some information that I need either can or can NOT be found in Google
before I waste a lot of time looking. That's powerful stuff, and a
useful skillset, so it's good to remember that some people don't have
that mojo, either because they haven't learned, don't care, or give up
too easily. [librarian.net : a library weblog]
|Gary Price on the value of modern librarians
Gary Price interviewed in Library Link. He's been asked so much about Google and librarians, he's got a good answer handy.
[librarian.net : a library weblog]
LL: How can librarians stay ahead of the perception that everything people need is two clicks away on Google?
GP: Google and other web engines are fine for certain types of
searching. However, it's not the best choice in some situations. The
challenge for us is not only telling people about what Google and other
web engines can offer but also showing them what's not available.
Likewise, we can demonstrate how to be a better web search engine
searcher. This is valuable info for many people. Why? With the help and
knowledge of a good information professional we can help to save the
time of our users. This is a commodity everybody wants to have more of.
||Wednesday, September 29, 2004
||Monday, August 23, 2004
||Friday, August 20, 2004
|Celebrate International Literacy Day
Ideas for celebrating the day in September that "focuses attention on
worldwide literacy issues and needs." Includes activity and event
suggestions, a fact sheet, media tips, a downloadable brochure, and
information about the International Reading Association Literacy Award,
which is presented on International Literacy Day. From the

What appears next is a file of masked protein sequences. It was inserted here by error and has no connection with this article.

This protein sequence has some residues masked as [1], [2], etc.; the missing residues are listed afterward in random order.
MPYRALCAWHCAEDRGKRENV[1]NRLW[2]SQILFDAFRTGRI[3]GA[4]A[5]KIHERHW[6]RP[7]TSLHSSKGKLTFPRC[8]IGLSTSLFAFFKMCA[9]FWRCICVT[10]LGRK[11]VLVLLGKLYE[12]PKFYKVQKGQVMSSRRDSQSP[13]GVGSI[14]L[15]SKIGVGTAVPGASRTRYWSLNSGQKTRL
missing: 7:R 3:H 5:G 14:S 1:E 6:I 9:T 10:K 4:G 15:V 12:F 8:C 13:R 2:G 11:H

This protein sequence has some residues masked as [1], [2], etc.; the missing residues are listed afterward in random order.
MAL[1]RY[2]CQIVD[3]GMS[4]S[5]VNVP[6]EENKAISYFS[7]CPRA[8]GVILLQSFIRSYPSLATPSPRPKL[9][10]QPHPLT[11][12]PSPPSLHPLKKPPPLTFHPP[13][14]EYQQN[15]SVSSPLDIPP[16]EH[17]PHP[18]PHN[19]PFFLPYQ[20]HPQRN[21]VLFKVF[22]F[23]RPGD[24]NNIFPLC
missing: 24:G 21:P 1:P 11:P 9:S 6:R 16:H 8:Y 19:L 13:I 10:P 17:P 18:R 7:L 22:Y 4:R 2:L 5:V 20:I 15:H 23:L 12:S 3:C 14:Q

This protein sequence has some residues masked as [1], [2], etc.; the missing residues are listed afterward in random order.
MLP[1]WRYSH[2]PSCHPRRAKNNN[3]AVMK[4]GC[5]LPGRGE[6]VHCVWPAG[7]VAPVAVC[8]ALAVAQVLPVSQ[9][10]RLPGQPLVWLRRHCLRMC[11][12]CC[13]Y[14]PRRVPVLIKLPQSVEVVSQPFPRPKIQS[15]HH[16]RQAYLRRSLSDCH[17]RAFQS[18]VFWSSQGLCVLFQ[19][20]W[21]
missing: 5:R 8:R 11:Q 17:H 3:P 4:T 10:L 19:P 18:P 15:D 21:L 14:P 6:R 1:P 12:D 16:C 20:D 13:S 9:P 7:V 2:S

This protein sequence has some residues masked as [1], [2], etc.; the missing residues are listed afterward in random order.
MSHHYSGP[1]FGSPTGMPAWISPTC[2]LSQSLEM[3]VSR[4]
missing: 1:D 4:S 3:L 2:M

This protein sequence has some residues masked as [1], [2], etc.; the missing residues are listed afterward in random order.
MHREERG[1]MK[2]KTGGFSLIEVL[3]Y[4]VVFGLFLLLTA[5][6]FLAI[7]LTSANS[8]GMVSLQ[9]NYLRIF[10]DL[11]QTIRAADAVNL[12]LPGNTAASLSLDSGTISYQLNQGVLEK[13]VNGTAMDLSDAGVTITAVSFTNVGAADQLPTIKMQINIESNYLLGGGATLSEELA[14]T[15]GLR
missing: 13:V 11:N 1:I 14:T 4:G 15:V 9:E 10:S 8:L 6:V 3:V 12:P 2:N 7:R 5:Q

International Reading Association, a professional membership
organization. Librarians' Index to the Internet]
||Thursday, August 12, 2004
Wikipedia (a free online encyclopedia)is a tremendous example of collaborative content creation. This Slashdot
interview with Wikipedia's founder gives insight into the project, its
motivations, meaning, and reasons for success. It's a refreshing read
in "successfully implemented idealism".
Comment: Like social network analysis and communities,
collaborative content creation has been untapped by education
providers. Our course-based focus of learning continues to be at odds
with how many people learn today. This is not to say that courses
aren't valuable...just that they need to be properly positioned in a
wider array of learning methods - not centric, but complimentary to the
entire learning/knowledge acquisition experience. [elearnspace]
eSchool News has this piece on RSS and its potentials in schools. The article also briefly discusses blogs and wikis.
Really Simple Syndication (RSS) might not mean much
yet to the average internet user--but it soon could revolutionize the
medium. Some forward-thinking educators are taking advantage of the
burgeoning technology to keep abreast of school-related issues and push
important information to stakeholders.
eSchool News now has RSS feeds of it's own, by the way, and stay tuned for some more blog related initiatives that may be coming down the pike. [Weblogg-ed News]
© Copyright 2004 Johan Ragetli.
Books & Authors